There is concern among police and crime commissioners in particular that geographically larger forces such as North Yorkshire, Cumbria and Lancashire would be badly affected as they would no longer be compensated for the large areas officers have to cover. Clive Grunshaw, Lancashire’s Police and Crime Commissioner, told The Independent the process has been “shambolic”. He said: “This will fundamentally change the policing we can offer to the people of Lancashire. It will threaten security and safety and potentially put people at risk.”

We believe this process should be halted immediately and the process redesigned to give forces and commissioners the information and time they need to make a proper and fair assessment of its consequences

The police commissioners' letter

Tony Hogg, the police and crime commissioner for Devon and Cornwall, said: “It is with considerable regret that I cannot rule out mounting a legal challenge against the Government’s plans. I feel I must do everything I can to stop these proposals coming into effect.”

The Home Office says no final decisions on funding allocations have been made and future funding levels will be subject to the outcome of the Spending Review on 25 November. It says that it received more than 1,700 responses to the consultation and has made “refinements” to the proposed funding model.

Leading police commissioners are considering suing the Government over slashed budgets for frontline services (Corbis)

In a statement last night, Mr Penning said: “Police reform is working and crime has fallen by more than a quarter since 2010, according to the independent Crime Survey for England and Wales.

“But if we want policing in this country to be the best it can be, then we must reform further, and that includes putting police funding on to a long-term, sustainable footing.The current model for allocating police funding is complex, opaque and out of date. That is why we have consulted on principles for reform of funding arrangements for the police in England and Wales, ensuring they are fair, robust and transparent.”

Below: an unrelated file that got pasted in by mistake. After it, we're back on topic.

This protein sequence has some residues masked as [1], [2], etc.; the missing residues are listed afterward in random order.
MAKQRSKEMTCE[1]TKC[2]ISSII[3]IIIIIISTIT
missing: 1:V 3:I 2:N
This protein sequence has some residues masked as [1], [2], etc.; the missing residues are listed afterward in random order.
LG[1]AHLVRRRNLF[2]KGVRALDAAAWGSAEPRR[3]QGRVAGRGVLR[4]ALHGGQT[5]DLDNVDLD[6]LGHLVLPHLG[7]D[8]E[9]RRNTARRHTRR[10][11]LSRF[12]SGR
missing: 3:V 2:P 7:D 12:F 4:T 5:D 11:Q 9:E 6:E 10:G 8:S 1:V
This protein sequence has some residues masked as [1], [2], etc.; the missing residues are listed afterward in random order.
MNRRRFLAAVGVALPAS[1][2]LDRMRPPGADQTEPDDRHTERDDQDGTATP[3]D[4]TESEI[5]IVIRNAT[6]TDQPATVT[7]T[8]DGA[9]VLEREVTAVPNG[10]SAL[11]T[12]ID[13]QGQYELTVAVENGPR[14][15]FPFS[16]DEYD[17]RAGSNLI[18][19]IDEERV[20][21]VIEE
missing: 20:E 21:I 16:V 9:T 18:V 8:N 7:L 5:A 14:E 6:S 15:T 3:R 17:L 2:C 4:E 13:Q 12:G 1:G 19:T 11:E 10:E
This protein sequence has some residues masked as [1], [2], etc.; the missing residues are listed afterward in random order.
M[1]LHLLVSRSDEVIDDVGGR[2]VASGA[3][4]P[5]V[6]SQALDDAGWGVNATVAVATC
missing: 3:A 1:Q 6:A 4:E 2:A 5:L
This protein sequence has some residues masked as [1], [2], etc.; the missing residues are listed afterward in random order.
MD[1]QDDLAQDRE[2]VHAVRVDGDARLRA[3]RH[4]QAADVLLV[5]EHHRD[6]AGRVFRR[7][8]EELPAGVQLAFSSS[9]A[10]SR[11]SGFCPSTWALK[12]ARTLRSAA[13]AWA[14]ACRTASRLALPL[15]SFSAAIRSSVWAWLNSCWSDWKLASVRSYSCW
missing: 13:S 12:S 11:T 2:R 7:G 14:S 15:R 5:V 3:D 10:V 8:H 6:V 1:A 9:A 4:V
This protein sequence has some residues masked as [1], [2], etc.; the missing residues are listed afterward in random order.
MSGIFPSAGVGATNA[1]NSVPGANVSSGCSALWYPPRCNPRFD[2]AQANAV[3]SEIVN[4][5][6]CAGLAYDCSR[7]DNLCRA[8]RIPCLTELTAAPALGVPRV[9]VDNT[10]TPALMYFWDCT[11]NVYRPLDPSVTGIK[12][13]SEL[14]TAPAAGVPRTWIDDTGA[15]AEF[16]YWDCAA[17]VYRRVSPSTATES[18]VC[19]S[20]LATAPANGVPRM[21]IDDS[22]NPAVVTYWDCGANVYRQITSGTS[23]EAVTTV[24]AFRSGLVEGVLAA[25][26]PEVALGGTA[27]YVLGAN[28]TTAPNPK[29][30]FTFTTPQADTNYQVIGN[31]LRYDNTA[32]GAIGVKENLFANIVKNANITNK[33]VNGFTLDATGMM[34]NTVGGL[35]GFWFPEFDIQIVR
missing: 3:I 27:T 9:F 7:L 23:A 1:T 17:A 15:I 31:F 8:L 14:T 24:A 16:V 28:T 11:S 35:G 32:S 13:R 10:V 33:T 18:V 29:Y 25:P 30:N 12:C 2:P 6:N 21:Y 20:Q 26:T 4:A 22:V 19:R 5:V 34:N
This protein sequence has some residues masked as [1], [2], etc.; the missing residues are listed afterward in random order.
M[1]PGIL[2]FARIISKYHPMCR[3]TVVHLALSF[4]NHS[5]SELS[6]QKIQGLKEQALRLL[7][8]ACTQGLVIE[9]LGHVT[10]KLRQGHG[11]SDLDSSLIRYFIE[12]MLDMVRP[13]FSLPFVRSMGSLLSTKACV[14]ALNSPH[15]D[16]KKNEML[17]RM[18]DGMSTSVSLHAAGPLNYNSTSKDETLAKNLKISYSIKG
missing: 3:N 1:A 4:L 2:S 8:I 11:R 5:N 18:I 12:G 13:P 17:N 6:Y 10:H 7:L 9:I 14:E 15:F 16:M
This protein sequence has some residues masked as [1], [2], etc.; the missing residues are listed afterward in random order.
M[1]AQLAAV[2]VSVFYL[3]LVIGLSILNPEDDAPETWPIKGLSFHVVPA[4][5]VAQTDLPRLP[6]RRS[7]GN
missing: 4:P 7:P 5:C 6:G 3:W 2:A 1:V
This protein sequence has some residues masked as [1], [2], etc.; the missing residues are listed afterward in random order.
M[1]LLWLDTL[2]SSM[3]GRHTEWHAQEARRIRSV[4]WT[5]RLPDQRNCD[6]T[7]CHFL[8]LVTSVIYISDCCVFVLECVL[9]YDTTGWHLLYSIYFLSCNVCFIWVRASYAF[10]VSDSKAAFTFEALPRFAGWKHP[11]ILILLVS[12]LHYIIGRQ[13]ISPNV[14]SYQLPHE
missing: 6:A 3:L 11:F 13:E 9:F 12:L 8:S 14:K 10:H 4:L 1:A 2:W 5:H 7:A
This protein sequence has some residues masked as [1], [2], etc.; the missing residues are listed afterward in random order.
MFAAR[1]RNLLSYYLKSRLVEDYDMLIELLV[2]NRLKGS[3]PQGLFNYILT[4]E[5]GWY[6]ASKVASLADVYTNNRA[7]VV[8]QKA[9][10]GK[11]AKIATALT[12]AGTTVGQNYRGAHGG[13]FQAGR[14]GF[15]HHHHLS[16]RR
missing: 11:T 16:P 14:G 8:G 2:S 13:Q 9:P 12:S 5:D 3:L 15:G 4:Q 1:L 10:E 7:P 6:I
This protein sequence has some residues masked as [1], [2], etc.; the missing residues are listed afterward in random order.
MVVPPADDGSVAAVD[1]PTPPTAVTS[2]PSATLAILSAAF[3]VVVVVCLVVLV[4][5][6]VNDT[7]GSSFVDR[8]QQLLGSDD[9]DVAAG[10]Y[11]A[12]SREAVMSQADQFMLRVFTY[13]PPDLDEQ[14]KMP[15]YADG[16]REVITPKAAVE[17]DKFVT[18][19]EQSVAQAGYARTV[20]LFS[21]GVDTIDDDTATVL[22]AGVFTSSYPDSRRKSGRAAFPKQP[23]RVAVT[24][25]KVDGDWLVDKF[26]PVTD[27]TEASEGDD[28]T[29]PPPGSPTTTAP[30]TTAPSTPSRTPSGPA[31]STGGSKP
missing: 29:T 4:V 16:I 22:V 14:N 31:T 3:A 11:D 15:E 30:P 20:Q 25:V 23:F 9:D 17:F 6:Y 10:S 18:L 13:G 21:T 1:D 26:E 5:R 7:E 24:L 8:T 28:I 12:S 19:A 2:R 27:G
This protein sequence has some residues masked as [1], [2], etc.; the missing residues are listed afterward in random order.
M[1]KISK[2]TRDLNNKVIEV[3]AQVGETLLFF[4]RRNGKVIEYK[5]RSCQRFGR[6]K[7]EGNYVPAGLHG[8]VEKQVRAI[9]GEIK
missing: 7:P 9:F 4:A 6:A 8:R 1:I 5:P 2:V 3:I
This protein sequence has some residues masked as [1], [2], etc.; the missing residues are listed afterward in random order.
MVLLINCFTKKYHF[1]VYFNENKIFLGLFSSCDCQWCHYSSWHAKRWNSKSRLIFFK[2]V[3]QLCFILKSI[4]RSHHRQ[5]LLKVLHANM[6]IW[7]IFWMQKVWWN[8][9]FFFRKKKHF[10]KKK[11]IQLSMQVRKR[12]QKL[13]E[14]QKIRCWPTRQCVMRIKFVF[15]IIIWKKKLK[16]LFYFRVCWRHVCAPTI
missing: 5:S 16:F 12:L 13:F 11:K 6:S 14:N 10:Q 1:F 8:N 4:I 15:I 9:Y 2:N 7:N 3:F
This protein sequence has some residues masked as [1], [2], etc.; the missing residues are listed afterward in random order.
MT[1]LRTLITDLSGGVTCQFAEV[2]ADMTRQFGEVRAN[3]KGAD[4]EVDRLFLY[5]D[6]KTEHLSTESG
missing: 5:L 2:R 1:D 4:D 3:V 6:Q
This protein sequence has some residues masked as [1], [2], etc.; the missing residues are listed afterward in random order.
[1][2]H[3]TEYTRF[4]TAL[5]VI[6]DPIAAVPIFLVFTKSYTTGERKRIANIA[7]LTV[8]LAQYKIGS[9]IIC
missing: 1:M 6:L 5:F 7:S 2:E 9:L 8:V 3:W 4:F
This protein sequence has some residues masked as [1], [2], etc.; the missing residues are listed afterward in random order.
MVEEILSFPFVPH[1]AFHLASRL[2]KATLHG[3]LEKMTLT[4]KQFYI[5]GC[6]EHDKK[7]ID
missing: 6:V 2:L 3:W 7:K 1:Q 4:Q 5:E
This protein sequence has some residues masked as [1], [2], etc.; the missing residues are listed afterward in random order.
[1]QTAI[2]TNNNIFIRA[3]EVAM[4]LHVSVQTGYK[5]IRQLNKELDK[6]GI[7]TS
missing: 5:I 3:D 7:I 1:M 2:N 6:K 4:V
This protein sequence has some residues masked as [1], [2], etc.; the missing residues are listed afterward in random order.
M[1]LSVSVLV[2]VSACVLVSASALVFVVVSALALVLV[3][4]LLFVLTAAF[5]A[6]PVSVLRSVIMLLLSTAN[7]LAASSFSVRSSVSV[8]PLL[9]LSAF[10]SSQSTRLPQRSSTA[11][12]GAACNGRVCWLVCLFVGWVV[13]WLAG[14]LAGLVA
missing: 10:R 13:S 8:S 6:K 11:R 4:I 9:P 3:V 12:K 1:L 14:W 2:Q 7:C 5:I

How police forces are affected

According to the letter sent by the PCCs, the proposed budget cuts mean that:

  • Lancashire Police’s budget will reduce by nearly 14 per cent or £25m per year, resulting in the loss of almost all of its proactive crime-fighting and crime prevention capacity by 2020.
  • The future viability of Cumbria Police will be in question if the 15.8 per cent or £9.4m per year reduction in their central funding allocation is imposed.
  • Thames Valley will lose at least 2.6 per cent or £5.6m of its annual allocation of
  • national funding.
  • The £5m in additional budget reductions for Merseyside Police will result in drastic cuts across operational policing, including teams responsible for investigating sex assaults, hate crimes and organised crime.
  • London will lose 11.3 per cent of its central grant – £184m in annual funding for its police service – a sum of money equivalent to the entire budgets of many forces. This cut is equivalent to the loss of 3,000 police officers.
  • Devon and Cornwall Police will lose 8 per cent, more than £13m per year, of its funding allocation and will require significant job reductions.
  • North Yorkshire will lose just over £4m (over 5 per cent of its national allocation), which equates to the pay bill for approximately 70 per cent of the PCSO establishment, leaving just 10 PSCOs to cover over 3,341 square miles.